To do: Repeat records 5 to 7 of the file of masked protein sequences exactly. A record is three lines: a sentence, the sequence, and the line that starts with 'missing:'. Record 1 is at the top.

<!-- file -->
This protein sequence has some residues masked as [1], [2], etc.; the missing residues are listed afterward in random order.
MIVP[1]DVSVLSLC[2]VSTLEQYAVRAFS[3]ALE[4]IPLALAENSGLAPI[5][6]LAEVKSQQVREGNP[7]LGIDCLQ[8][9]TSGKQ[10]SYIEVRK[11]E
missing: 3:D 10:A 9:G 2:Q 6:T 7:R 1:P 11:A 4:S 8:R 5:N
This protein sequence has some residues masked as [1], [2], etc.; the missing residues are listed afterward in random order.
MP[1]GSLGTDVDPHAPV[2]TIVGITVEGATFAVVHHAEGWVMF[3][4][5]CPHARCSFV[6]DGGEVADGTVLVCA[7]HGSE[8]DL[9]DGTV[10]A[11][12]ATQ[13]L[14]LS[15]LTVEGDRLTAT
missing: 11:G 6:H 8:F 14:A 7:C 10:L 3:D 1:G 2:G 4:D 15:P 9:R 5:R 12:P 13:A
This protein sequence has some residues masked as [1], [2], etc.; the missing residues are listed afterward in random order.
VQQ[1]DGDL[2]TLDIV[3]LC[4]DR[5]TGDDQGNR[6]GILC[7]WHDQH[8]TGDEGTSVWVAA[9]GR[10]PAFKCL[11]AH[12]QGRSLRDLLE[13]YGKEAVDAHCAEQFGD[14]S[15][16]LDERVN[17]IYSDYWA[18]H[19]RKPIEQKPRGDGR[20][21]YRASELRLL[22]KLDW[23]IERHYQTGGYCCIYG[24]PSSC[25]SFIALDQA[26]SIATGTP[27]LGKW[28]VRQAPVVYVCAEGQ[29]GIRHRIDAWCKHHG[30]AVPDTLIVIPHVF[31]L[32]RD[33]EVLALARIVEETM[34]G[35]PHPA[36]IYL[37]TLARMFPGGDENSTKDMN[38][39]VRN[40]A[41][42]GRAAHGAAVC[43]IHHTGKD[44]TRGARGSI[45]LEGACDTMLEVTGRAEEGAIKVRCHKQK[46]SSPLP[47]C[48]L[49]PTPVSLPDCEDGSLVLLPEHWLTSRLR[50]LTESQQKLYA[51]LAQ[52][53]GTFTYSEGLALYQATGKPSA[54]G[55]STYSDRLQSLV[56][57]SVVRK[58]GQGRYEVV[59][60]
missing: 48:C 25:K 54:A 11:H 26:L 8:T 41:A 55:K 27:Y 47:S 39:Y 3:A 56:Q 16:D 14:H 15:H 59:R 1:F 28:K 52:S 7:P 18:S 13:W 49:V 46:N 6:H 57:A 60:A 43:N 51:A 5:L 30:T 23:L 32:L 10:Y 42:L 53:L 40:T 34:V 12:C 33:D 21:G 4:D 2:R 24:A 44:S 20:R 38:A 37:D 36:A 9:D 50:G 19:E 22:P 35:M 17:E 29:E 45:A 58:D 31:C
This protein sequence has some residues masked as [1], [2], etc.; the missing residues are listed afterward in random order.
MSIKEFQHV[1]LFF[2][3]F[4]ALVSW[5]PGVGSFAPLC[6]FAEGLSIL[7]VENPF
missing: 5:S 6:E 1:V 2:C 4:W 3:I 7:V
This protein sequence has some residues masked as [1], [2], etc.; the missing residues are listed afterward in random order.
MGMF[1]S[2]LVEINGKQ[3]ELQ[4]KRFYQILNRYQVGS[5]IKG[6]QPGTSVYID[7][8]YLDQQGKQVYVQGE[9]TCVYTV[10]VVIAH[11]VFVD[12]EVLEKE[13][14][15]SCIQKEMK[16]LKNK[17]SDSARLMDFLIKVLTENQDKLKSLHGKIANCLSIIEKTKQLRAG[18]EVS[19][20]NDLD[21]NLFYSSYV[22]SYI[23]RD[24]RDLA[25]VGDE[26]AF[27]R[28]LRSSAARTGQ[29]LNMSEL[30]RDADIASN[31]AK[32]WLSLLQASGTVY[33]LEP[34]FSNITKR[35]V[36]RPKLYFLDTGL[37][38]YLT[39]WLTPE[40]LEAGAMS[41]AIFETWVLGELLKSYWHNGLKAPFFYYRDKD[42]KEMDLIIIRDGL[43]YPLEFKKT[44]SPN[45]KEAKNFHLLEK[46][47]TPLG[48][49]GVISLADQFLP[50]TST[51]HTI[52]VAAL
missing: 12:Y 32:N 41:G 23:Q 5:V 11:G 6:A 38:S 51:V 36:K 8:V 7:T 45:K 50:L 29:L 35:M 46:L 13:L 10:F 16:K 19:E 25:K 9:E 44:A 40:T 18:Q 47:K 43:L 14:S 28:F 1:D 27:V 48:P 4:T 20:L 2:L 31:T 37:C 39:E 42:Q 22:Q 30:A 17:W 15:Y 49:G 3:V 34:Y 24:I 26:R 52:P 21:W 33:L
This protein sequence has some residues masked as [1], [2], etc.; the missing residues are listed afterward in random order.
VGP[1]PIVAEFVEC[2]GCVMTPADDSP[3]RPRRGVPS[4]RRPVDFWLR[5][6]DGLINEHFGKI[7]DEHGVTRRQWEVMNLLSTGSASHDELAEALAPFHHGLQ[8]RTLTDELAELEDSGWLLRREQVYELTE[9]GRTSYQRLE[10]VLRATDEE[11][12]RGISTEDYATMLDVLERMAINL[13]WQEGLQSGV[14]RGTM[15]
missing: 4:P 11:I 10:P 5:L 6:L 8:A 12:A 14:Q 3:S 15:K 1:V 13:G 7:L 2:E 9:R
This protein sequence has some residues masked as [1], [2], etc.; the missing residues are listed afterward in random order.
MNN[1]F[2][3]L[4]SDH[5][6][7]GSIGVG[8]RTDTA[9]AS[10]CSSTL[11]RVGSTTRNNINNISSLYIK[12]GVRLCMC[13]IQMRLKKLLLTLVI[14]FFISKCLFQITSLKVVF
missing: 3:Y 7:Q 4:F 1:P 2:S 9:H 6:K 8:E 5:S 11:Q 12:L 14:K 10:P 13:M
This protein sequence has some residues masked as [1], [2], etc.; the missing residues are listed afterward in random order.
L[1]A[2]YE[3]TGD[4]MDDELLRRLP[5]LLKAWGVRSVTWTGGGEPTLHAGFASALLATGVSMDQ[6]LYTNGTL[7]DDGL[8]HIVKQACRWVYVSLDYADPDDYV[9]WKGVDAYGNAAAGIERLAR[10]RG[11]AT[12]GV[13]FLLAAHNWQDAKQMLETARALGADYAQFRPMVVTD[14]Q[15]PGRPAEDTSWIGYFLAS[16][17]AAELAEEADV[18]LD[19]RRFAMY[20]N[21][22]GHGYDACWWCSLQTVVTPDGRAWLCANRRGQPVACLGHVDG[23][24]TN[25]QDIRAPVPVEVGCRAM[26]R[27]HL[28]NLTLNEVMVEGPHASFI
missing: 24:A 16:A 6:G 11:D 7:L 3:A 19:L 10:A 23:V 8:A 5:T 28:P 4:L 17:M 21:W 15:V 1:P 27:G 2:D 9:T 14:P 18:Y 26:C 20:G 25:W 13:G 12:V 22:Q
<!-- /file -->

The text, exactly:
This protein sequence has some residues masked as [1], [2], etc.; the missing residues are listed afterward in random order.
MGMF[1]S[2]LVEINGKQ[3]ELQ[4]KRFYQILNRYQVGS[5]IKG[6]QPGTSVYID[7][8]YLDQQGKQVYVQGE[9]TCVYTV[10]VVIAH[11]VFVD[12]EVLEKE[13][14][15]SCIQKEMK[16]LKNK[17]SDSARLMDFLIKVLTENQDKLKSLHGKIANCLSIIEKTKQLRAG[18]EVS[19][20]NDLD[21]NLFYSSYV[22]SYI[23]RD[24]RDLA[25]VGDE[26]AF[27]R[28]LRSSAARTGQ[29]LNMSEL[30]RDADIASN[31]AK[32]WLSLLQASGTVY[33]LEP[34]FSNITKR[35]V[36]RPKLYFLDTGL[37][38]YLT[39]WLTPE[40]LEAGAMS[41]AIFETWVLGELLKSYWHNGLKAPFFYYRDKD[42]KEMDLIIIRDGL[43]YPLEFKKT[44]SPN[45]KEAKNFHLLEK[46][47]TPLG[48][49]GVISLADQFLP[50]TST[51]HTI[52]VAAL
missing: 12:Y 32:N 41:G 23:Q 5:V 11:G 6:A 38:S 51:V 36:K 8:V 7:T 45:K 50:L 29:L 35:M 46:L 13:L 10:F 16:K 19:E 25:K 9:E 44:A 40:T 18:Q 47:K 43:L 14:S 28:F 1:D 27:V 48:P 4:T 20:L 2:L 31:T 37:C 39:E 42:Q 22:Q 30:A 17:W 15:Y 49:G 3:V 34:Y 24:I 26:R 52:P 21:W 33:L
This protein sequence has some residues masked as [1], [2], etc.; the missing residues are listed afterward in random order.
VGP[1]PIVAEFVEC[2]GCVMTPADDSP[3]RPRRGVPS[4]RRPVDFWLR[5][6]DGLINEHFGKI[7]DEHGVTRRQWEVMNLLSTGSASHDELAEALAPFHHGLQ[8]RTLTDELAELEDSGWLLRREQVYELTE[9]GRTSYQRLE[10]VLRATDEE[11][12]RGISTEDYATMLDVLERMAINL[13]WQEGLQSGV[14]RGTM[15]
missing: 4:P 11:I 10:P 5:L 6:L 8:A 12:A 14:Q 3:S 15:K 1:V 13:G 7:L 2:E 9:R
This protein sequence has some residues masked as [1], [2], etc.; the missing residues are listed afterward in random order.
MNN[1]F[2][3]L[4]SDH[5][6][7]GSIGVG[8]RTDTA[9]AS[10]CSSTL[11]RVGSTTRNNINNISSLYIK[12]GVRLCMC[13]IQMRLKKLLLTLVI[14]FFISKCLFQITSLKVVF
missing: 3:Y 7:Q 4:F 1:P 2:S 9:H 6:K 8:E 5:S 11:Q 12:L 14:K 10:P 13:M